1. Air/fuel ratio enleanment

Some historic vehicles use materials in the fuel systems that are damaged by ethanol. These include some cork, shellac, epoxy resins, nylon, polyurethane and glass-fibre reinforced polyesters. In later cars these have largely been replaced with paper gaskets, Teflon, polyethylene and polypropylene which are all unaffected by ethanol. Very old leather gaskets and seals are also resistant to ethanol.

As the ethanol molecule is smaller and more polar than conventional petrol components, there is a lower energy barrier for ethanol to diffuse into elastomer materials. When exposed to petrol/ethanol blends these materials will swell and soften, resulting in a weakening of the elastomer structure. On drying out they can shrink and crack resulting in fuel leaks.

If your fuel system has old hoses or any degradation of components, then ethanol may appear to dvance these problems very quickly. You may experience leaks or fuel “sweating” from fuel lines.

Some fuel tank repair coatings have been found to breakdown and clog fuel systems, although there are plenty of ethanol resistant products on the market.

What can we do?

The most important thing is to ensure your fuel system components are regularly inspected and renewed as part of a routine maintenance programme for your historic vehicles. Ultimately owners should look to renew fuel system components such as hoses, seals and gaskets with ethanol safe versions as a long – term solution and more of these are entering the market through specialists every day.

If you should decide to make the necessary vehicle fuel system modifications together with the addition of an aftermarket additive to operate your classic or historic vehicle on E10 petrol. The FBHVC strongly recommends that you regularly check the condition of the vehicle fuel system for elastomer and gasket material deterioration and metallic components such as fuel tanks, fuel lines and carburettors for corrosion. Some plastic components such as carburettor floats and fuel filter housings may be become discoloured over time. Plastic carburettor float buoyancy can also be affected by ethanol and carburettors should be checked to ensure that float levels are not adversely affected causing flooding and fuel leaks.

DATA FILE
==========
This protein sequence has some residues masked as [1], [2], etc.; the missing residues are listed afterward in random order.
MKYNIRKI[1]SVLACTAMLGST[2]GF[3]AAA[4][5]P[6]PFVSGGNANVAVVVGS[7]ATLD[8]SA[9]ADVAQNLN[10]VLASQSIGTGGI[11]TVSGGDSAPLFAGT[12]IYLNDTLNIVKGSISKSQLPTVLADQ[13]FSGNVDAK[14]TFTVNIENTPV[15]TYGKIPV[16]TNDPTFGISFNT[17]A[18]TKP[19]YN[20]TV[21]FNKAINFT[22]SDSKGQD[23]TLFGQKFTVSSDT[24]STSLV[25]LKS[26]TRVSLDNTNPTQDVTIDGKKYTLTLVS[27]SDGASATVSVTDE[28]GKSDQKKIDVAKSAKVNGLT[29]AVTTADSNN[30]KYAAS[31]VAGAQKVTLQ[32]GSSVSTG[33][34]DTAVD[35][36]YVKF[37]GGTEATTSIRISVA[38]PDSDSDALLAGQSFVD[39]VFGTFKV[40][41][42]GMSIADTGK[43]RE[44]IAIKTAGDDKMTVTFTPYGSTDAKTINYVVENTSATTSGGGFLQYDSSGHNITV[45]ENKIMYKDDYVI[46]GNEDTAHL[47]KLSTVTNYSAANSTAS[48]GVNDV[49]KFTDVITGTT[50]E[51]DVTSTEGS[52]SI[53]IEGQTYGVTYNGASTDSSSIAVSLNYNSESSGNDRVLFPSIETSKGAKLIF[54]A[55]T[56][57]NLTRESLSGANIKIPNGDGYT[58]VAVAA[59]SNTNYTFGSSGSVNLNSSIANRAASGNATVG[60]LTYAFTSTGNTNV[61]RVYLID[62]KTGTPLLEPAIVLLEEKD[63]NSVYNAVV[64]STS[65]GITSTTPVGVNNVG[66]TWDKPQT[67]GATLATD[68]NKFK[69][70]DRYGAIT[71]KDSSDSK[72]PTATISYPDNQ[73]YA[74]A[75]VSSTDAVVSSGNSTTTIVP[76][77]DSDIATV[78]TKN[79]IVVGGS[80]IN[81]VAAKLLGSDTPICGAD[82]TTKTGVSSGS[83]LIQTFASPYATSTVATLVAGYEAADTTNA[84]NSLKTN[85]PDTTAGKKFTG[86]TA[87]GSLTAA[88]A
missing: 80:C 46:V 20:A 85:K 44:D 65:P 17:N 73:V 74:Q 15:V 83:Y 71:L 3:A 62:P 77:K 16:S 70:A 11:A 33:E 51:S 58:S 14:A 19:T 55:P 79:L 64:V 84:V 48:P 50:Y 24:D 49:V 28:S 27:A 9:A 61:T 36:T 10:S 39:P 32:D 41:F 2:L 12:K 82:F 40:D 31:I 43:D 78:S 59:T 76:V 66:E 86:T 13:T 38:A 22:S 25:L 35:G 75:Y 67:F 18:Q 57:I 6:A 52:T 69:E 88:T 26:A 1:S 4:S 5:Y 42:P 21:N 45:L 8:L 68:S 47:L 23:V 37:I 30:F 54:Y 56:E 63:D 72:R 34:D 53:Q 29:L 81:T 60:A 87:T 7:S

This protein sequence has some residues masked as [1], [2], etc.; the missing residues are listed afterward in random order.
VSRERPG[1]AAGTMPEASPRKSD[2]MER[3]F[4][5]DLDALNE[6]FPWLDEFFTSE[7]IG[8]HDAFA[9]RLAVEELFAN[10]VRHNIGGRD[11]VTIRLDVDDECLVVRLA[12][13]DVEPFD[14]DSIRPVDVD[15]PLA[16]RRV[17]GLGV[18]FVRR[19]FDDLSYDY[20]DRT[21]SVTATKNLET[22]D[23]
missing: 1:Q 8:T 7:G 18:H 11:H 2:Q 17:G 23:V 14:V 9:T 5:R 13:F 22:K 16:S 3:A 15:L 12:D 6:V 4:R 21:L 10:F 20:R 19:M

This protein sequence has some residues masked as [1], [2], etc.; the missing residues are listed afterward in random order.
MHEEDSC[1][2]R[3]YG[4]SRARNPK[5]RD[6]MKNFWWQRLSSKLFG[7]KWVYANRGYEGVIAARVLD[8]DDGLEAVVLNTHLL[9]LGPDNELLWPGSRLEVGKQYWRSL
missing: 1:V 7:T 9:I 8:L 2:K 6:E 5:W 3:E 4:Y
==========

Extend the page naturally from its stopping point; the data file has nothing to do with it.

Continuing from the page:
Ethanol is a good solvent and can remove historic fuel system deposits from fuel tanks and lines and it is advisable to check fuel filters regularly after the switch to E10 petrol as they may become blocked or restricted. If your vehicle is to be laid up for an extended period of time, it is recommended that the E10 petrol be replaced with ethanol free petrol which is available from some fuel suppliers. Do not leave fuel systems dry when storing, as this can result corrosion and the shrinking and cracking of elastomers and gaskets as they dry out.

Engine tuning.

Ethanol contains approximately 35% oxygen by weight and will therefore result in fuel mixture enleanment when blended into petrol. Petrol containing 10% ethanol for example, would result in a mixture-leaning effect equivalent to approximately 2.6%, which may be felt as a power loss, driveability issues (hesitations, flat spots, stalling), but also could contribute to slightly hotter running. Adjusting mixture strength (enrichment) to counter this problem is advised to maintain performance, driveability and protect the engine from overheating and knock at high loads. Modern 3-way catalyst equipped vehicles do not require mixture adjustment to operate on E10 petrol because they are equipped with oxygen (lambda) sensors that detect lean operation and the engine management system automatically corrects the fuel mixture for optimum catalyst and vehicle operation.

Additives and vehicle storage.